Professional BMX Simulator

by David Whittaker, James Wilson, KAL, Nigel Fletcher, Richard Darling, The Oliver Twins, Gavin Macleod
Code Masters Plus
Your Sinclair Issue 35, Nov 1988   page(s) 74

Codemasters Plus
Reviewer: Sean Kelly

A long time ago, in a galaxy far, far away, an evil ruler, Count Toten of Plaxo, decided that any visitors from another planet had to go through certain ordeals before being allowed to stay. These ordeals involved getting on a BMX bike, and belting around a number of tracks of increasing difficulty, and if the poor beeyemexer should fail it was into the lions pit. Actually, this is a lie, but there isn't a scenario with this game, so I thought that as Your Sinclair readers deserve the best I'd write on for you anyway.

Back to Professional BMX Simulator however, which is the latest from Codemasters Plus, designed by that little Darling, Richard, and coded by the Oliver Twins. As a Codemasters Plus game, it means it's bigger than yer average budget game, and three quid more expensive. So what do you get for that extra three quid? Basically the original BMX simulator released aeons ago, with various additions.

For a start this time around you'll find fifteen tracks, five each of dirt biking, quarry racing and desert biking. The last track on each of the three sections is professional course, where you can customise your bike by changing the tyres and the size of chainwheel. Coo! The bikes can also crash into each other on the professional course, which makes things ever more difficult. And, for the first time ever on the Speccy, there's four player simultaneous action. Fab. Unfortunately, as my computer didn't have enough ports, and I don't have enough joysticks, and I don't have any friends anyway (altogether now... aaaaaah, you'll have to hear about the one player point of view.

The idea, of course, is to guide your bike around the track, avoiding the various obstacles and ditches, and using the burms (BMX talk for banks) to build up speed for the straights or steep hills. Forget about winning the race, you'll need loads of practice before you can do that.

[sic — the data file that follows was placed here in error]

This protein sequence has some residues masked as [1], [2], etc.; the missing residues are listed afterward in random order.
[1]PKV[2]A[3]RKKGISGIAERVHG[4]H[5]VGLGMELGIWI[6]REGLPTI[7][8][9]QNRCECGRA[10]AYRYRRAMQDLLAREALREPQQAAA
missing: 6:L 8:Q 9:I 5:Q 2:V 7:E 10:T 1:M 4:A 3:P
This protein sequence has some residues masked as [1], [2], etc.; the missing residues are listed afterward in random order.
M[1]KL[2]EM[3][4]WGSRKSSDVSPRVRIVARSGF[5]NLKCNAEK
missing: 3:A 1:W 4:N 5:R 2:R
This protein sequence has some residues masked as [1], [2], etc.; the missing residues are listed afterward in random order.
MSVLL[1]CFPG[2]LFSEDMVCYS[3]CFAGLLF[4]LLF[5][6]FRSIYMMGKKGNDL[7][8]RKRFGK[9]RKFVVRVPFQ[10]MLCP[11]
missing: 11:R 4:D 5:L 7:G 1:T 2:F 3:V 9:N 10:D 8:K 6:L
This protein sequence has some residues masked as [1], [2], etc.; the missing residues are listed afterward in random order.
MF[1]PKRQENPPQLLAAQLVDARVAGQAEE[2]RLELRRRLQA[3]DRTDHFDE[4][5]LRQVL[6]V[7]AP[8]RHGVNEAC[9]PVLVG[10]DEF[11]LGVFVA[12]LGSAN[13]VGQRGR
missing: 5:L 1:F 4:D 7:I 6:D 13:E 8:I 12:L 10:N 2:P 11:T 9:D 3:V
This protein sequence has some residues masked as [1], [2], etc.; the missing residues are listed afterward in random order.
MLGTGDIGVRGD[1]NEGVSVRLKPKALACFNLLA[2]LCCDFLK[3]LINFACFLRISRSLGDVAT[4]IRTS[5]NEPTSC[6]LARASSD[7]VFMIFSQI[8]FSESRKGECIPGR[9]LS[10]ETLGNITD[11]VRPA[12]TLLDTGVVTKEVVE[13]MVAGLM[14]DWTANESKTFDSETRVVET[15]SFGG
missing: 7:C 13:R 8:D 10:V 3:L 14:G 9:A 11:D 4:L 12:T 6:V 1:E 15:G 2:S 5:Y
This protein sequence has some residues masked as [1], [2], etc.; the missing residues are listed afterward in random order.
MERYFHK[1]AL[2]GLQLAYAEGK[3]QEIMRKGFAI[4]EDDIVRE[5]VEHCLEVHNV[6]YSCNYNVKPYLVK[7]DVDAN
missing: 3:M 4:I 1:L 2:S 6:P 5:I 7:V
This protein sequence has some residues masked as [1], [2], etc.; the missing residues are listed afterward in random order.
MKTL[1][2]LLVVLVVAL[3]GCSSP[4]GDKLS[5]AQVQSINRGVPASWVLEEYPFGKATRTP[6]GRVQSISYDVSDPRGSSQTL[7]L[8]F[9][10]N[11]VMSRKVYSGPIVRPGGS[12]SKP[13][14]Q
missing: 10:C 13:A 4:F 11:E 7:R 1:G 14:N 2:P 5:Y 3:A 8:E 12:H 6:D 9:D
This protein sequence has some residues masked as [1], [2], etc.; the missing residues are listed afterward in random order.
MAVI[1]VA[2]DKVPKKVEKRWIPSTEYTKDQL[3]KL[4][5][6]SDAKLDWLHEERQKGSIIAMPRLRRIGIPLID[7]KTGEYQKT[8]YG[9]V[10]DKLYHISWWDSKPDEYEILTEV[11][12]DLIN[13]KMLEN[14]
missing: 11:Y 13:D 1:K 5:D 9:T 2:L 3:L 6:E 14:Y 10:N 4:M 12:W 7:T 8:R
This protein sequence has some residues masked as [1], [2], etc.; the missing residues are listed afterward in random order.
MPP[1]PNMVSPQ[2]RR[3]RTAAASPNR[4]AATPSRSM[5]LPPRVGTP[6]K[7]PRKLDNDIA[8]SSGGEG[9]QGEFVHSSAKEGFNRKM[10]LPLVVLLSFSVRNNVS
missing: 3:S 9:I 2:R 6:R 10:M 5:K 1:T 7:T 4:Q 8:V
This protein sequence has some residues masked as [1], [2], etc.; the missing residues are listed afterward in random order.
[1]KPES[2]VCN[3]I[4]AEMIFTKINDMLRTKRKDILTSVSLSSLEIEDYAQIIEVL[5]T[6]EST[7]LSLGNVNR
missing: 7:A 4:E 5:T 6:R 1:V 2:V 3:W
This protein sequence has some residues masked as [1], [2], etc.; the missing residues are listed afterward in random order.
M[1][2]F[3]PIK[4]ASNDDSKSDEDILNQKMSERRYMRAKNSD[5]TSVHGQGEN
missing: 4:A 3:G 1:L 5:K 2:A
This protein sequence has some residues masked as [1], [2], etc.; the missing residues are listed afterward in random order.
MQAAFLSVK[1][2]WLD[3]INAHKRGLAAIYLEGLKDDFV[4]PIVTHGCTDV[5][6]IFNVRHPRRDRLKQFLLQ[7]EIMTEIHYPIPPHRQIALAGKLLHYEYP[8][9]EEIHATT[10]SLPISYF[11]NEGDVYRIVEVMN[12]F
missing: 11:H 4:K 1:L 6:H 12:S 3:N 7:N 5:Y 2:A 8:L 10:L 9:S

The graphics are standard Code Masters simulation fare, primarily one colour, with black being used to create the impression of burms and other colours for the obstacles. Your bike is a tiny tittle sprite, about twelve pixels long, which does create problems when all four bikes (in one player mode the other three are computer controlled) are going around the same corner, and you lose sight of which one you're in control of. This is resolved when your bike is the one which crashes into a wall and the other three go merrily on their way, lapping you before you've turned your bike to face the right direction.

Control is a big problem - initially it took me half an hour to gain any type of control over my bike, but I persevered and found quite a playable little game underneath. The sound effects and various tunes are excellent, in the Ping Pong mould, and of the same high quality.

The thing which made the for me was the sheer variety of tracks, only three of which I managed to complete. Each of the different types - dirt racing, quarry and desert biking - have varying qualities and must be handled accordingly. I never reached 'expert' grade, so I can't tell you what difference being able to customise your bike will make.

I didn't get a chance to try the multi-player option either, but I can imagine that with enough ports, joysticks and friends, you could happily spend many a winter evening gathered around the Speccy with Professional BMX Simulator glowing warmly on your monitor. Ah yes, the pleasure of racing up hill and down dale, arguing, cheating, having fun and generally making enough noise to really annoy your parents.

All in all, an addictive little game from Code Masters and although a little awkward to get used to, it's well worth a fiver of anyone's money.

Graphics: 8/10
Playability: 6/10
Value For Money: 9/10
Addictiveness: 7/10
Overall: 8/10

Summary: Excellent value for money simulation from Code Masters, well presented with fabby tunes.

Transcript by Chris Bourne

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